In their penultimate call of the day, Crocker and Roberts responded to a situation in which an older woman was experiencing some shortness of breath. The call went quickly: It came in at 10:20 p.m. and wrapped up when they transferred the patient to the hospital at 11:23 p.m. Although they were nearing the end of their shift “working the twos” (2 p.m. to 2 a.m.), Crocker and Roberts didn’t actually finish their day until closer to 4 a.m.
4. Different kinds of paramedics
While all paramedics go though the same basic training, there are many different EMS specializations in Toronto. Most people have heard of Primary Care Paramedics and Advanced Care Paramedics (ACP), who operate out of the ambulances we see on city streets. Less familiar are the paramedics who are part of units such as the Toronto Emergency Task Force, Heavy Urban Search and Rescue, the marine unit, and the bicycle unit.
Who: Jonathan Mak, PCP, and Scarlett Martyn, ACP.
5. Unique equipment
Mak and Martyn assisted an elderly woman into a specialty stretcher, which allows paramedics to safely transport patients up and down stairs.
6. Offload delay
Paramedics must remain with their patient in the hospital until care has been transferred to a registered nurse—what’s referred to as “offload delay.” Unless a patient needs immediate lifesaving intervention, paramedics expect some degree of offload delay with every call. (Roberts says that with no delay, they’d be in and out of the hospital in about 45 minutes.) “The longest offload-delay I ever experienced was 11.5 hours,” he said, “but that was an incredibly rare situation. In the early 2000s, offload delay times were really bad, and while it has gotten much better since then, I’d say the average is anywhere from one to two hours.”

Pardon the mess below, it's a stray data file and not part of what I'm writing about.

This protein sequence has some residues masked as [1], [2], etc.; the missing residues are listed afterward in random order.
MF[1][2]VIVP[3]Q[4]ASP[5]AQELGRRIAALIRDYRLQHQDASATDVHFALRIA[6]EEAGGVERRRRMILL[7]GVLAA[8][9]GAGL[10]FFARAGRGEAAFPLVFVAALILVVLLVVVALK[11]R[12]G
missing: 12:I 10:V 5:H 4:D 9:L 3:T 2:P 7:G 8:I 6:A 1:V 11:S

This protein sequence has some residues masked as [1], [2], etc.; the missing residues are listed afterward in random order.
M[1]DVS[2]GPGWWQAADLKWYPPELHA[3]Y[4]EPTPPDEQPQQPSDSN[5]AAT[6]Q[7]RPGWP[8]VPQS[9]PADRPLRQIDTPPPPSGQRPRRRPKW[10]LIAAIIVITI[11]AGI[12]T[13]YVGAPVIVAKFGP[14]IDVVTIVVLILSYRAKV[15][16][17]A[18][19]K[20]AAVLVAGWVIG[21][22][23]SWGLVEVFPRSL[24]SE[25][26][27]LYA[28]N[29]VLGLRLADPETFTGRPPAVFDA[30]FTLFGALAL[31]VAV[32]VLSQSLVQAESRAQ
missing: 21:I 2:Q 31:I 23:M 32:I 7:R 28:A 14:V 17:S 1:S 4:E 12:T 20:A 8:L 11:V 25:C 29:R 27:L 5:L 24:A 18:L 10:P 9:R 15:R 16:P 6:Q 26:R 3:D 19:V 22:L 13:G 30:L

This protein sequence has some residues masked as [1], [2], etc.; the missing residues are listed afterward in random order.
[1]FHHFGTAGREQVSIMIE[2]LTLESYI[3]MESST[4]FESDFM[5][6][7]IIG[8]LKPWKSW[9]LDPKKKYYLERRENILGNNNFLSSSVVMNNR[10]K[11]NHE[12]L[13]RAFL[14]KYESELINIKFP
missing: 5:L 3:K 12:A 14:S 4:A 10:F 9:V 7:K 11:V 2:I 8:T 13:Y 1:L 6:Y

7. Non-medical duties
While downtime is rare, paramedics are expected to keep on top of the more mundane duties, like keeping their truck clean inside and out and making sure there’s enough gas in the tank.
8. EMS and other emergency workers
Minutes before their 12-hour shift was over, Mak and Martyn were called to respond to what turned out to be an inebriated man passed out at Jane and Finch. When their patient regained consciousness en route to the hospital, there was a short violent outburst. Mak easily avoided the attack, reprimanded the patient for his behaviour, and then carried on with his diagnostic tests and patient care. “It’s pretty rare that anything like that happens,” said Mak, once the situation calmed down. “In situations where there is a medical emergency and the threat of violence, both EMS and the police will be called to the scene. We’re not equipped to do their job and the police can’t do what we do—we work together.”
65: Number of paramedics the city plans to hire by the end of this year.
850: Number of paramedics on staff right now.
155: Number of vehicles in Toronto’s EMS fleet.
182,000: Average number of patients transported by Toronto EMS each year.
500: Average number of patients transported each day.
200: Number of 911 calls David Lee Roth responded to during his post–Van Halen career as an EMT worker in New York City.